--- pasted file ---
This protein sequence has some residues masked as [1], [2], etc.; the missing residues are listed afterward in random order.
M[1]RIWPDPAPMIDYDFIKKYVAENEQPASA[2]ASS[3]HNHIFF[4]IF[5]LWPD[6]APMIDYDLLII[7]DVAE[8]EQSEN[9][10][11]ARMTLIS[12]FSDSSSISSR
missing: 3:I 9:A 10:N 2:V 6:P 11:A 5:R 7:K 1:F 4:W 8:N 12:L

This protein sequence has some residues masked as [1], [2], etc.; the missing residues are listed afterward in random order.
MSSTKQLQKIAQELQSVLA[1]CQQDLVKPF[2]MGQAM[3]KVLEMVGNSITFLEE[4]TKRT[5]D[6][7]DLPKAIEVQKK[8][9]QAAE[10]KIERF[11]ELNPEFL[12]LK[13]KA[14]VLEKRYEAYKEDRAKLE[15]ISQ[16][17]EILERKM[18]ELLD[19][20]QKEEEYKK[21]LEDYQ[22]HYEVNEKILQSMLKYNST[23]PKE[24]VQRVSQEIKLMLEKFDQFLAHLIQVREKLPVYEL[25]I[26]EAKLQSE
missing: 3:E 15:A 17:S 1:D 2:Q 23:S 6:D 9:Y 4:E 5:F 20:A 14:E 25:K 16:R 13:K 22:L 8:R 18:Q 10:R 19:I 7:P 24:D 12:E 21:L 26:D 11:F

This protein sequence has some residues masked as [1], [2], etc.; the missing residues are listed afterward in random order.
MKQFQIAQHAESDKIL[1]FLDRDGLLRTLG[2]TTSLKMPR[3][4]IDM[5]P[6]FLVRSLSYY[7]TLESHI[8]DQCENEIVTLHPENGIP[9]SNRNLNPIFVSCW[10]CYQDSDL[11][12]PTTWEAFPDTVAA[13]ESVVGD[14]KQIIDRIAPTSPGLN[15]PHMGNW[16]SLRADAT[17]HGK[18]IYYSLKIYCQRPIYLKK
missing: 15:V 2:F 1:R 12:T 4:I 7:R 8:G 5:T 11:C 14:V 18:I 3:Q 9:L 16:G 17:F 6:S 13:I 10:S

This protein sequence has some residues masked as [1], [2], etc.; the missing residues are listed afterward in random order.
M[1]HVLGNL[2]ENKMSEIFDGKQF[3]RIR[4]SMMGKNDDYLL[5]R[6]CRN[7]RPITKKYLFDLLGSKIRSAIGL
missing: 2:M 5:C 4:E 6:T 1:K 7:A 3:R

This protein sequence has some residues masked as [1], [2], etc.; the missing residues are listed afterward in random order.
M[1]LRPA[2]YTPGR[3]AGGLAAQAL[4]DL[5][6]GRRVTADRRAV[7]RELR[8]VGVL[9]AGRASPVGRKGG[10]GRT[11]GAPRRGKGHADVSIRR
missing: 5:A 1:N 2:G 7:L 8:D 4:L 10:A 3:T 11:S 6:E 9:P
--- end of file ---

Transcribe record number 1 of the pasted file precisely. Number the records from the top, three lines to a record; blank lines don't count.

This protein sequence has some residues masked as [1], [2], etc.; the missing residues are listed afterward in random order.
M[1]RIWPDPAPMIDYDFIKKYVAENEQPASA[2]ASS[3]HNHIFF[4]IF[5]LWPD[6]APMIDYDLLII[7]DVAE[8]EQSEN[9][10][11]ARMTLIS[12]FSDSSSISSR
missing: 3:I 9:A 10:N 2:V 6:P 11:A 5:R 7:K 1:F 4:W 8:N 12:L